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Senator Dole''s Radio Address

July 20, 1996

Hello, this is Bob Dole. This week, all Americans are united in sorrow. Elizabeth and I join all of you in extending our sympathies to the family and friends of those lost aboard TWA Flight 800. If the ongoing investigation reveals that this was an act of terrorism, then all Americans will be totally united in our resolve to bring those responsible to justice.

I would ask that you now join me in a moment of silence for the victims of TWA Flight 800. Thank you.

For the next several weeks, our country has the honor of hosting the Olympic games. Beginning today, the hard work and perseverance of many members of the United States team will be rewarded with Olympic medals. In turn, those medal winners will be interviewed and profiled by the media, and many young Americans will regard them as heroes and role models.

So today I would like to publicly offer another challenge to all America's medal winners — indeed, all our Olympic athletes.

It's not a challenge that involves running or swimming or jumping. It's a challenge that involves saving young lives.

I would ask that all these outstanding athletes unite in a common mission of using part of their moment in the spotlight to tell America's kids that drug use is wrong and that drugs kill. That's a message that must be repeated again and again — not just by Olympic athletes but by all of us, if we are to stop the alarming increase in drug use by America's youth.

I've often said that fighting drugs should not be a partisan issue. After all, a drug dealer does not ask our children whether his parents are Democrats or Republicans before he tries to peddle his poison.

The sad fact is, however, that the war on drugs will be tougher to win because of three years of misguided policies of the Clinton administration. It will be tougher to win because one of the president's first actions was to cut the staff of the Office of National Drug Policy by 80 percent. It will be tougher to win because ineffective efforts to keep drugs from crossing our border and reaching our shores have increased the supply of drugs while decreasing the price.

It will be tougher to win because a dangerous message was sent to our kids by President Clinton's surgeon general who vocally supported legalization of certain drugs. It will be tougher to win because this administration's Justice Department has dramatically decreased the number of new federal drug prosecutions.

These and other actions led New York Democrat Congressman Charles Rangel, one of America's most respected antidrug crusaders, to say — and I quote — "I have been in Congress for over two decades, and I have never, never, never found any administration that has been so silent on this great challenge to the American people."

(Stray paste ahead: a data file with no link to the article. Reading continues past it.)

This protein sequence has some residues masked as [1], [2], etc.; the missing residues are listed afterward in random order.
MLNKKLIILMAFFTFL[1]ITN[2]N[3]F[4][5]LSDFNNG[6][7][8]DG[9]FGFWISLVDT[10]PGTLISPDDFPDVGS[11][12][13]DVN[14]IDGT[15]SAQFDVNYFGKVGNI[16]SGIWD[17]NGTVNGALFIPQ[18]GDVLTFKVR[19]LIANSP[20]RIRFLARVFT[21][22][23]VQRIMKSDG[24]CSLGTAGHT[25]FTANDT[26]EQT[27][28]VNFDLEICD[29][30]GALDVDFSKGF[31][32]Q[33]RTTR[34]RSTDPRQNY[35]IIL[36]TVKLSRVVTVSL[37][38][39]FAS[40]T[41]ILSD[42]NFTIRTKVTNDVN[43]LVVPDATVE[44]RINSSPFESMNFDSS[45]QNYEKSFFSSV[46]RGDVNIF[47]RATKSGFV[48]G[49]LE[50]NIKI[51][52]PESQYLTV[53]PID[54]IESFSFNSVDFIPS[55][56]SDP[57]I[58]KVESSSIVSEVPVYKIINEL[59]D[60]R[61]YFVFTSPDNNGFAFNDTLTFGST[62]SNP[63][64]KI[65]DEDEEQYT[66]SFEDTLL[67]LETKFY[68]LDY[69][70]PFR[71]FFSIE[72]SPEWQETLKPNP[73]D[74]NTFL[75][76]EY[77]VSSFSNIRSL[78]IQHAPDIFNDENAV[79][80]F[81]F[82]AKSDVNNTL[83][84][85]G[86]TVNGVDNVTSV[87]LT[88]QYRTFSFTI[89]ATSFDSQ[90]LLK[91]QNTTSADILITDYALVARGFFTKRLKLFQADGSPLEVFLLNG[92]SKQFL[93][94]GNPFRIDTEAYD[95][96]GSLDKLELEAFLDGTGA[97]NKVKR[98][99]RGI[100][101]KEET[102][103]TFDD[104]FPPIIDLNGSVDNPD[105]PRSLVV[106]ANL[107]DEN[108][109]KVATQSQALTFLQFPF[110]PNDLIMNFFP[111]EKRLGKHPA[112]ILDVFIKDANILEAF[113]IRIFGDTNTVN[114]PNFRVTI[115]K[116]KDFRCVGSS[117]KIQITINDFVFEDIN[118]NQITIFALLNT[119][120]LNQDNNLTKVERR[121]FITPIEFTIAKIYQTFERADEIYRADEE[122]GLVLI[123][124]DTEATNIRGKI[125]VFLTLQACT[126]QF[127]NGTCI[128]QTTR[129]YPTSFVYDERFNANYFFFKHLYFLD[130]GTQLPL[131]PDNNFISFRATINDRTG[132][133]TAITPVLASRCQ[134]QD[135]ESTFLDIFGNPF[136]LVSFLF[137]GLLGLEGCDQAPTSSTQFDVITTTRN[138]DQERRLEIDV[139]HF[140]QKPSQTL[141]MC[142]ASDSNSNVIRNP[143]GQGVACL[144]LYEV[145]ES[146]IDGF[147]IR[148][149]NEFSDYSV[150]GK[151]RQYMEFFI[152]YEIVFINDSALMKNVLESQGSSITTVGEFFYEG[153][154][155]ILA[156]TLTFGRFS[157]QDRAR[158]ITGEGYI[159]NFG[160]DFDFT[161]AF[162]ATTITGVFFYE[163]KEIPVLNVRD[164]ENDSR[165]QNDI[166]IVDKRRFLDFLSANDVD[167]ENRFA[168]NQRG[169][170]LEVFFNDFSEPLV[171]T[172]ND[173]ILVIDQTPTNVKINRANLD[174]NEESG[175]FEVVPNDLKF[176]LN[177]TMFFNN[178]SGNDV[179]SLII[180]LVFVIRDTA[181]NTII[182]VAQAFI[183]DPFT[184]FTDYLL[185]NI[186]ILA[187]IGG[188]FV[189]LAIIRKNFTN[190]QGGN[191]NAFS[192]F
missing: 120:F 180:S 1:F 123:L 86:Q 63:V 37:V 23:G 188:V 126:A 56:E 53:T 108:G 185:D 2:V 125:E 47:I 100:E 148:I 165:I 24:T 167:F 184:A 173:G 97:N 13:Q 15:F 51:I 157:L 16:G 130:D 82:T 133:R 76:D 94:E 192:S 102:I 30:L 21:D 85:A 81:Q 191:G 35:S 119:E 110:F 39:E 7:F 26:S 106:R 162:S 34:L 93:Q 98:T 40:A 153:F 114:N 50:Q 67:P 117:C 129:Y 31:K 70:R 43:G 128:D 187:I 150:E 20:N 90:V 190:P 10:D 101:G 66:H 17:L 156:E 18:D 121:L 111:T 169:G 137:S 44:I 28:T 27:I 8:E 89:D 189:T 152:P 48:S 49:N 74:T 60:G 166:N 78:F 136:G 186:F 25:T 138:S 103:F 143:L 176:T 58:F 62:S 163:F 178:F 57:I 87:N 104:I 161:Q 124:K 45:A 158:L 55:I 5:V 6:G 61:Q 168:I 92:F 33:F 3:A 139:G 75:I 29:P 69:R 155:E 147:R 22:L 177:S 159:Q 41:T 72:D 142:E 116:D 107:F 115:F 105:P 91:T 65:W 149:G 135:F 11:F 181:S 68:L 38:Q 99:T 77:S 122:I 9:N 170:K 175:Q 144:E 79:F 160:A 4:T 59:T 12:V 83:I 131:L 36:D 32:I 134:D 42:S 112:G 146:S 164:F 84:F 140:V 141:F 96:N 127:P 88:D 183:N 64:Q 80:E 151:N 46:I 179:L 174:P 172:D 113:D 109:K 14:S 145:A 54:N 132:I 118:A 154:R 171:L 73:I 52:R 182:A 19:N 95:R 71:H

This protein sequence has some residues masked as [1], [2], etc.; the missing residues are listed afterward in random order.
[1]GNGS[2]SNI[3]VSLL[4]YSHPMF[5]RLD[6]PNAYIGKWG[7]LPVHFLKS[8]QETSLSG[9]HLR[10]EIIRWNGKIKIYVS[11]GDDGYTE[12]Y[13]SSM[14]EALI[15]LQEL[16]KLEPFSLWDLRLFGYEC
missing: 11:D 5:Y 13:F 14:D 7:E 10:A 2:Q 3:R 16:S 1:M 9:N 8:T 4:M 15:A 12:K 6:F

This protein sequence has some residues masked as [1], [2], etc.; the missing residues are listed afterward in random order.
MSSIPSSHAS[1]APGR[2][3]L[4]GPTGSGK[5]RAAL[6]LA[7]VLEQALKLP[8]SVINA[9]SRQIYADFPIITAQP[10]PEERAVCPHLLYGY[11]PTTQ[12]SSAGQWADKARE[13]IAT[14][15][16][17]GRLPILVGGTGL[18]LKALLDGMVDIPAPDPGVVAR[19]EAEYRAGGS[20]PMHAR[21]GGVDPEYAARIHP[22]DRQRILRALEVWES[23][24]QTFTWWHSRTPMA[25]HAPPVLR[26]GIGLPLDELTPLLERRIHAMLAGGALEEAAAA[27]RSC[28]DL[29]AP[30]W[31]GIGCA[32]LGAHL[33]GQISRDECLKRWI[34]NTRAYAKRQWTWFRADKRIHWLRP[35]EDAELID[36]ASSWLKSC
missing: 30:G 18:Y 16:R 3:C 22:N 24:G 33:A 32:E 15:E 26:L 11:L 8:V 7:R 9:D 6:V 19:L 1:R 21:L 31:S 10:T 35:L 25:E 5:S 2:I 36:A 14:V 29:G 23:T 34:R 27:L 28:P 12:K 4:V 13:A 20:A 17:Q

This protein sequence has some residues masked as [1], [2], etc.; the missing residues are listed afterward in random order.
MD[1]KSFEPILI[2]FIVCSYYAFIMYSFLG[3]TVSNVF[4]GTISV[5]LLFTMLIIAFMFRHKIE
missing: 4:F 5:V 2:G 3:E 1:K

We are now reaping a shameful harvest for this silence. Since President Clinton took office, the number of 12- to 17-year-olds using marijuana has almost doubled, and the monthly use of illicit drugs has increased an average of 79 percent for students in the 8th to 12th grades.

And there's more bad news as well. LSD use has now reached the highest rates since record-keeping started in 1975. Methamphetamine use is up 321 percent since 1991. The number of cocaine-and heroin-related emergency room admissions has jumped to historic levels.

And a recent study reported that despite the fact that a number of popular recording artists have recently died of heroin overdoses, only half of those aged 12 to 17 understand the dangers of trying that deadly drug.

DOLE: Regaining the ground lost these past years will not be easy. But the sharp decline in drug use in America during the Reagan and Bush administrations is proof that it can be done.

Turning the tide will require the appointment of no-nonsense judges who'll require increased resources for our law enforcement community. It will requiring penalizing instead of rationalizing the behavior of those who use or sell drugs. It will require making clear to all countries that good relations and trade with the United States depend upon serious efforts to stop drug exports cold.

And as I said at the beginning, it will require the concerted efforts of all those who influence America's children — parents, teachers, religious leaders, athletes, public officials and those in the entertainment industry. A message that drugs are OK, are harmless fun, a message that has been seen in television and movies and heard in popular music on an increasing basis recently, is a message should not and must not tolerate.

We should also not forget our responsibility to let our kids know of the dangers posed by tobacco and alcohol.

Unfortunately, no one awards medals for helping kids make the right choices. But by working together to adopt tough anti-drug policies and by sending a strong anti-drug message throughout society then we will help to create a golden future for America's youth.

Thanks for listening. And I look forward to talking with you again next week.

Robert Dole, Senator Dole''s Radio Address Online by Gerhard Peters and John T. Woolley, The American Presidency Project

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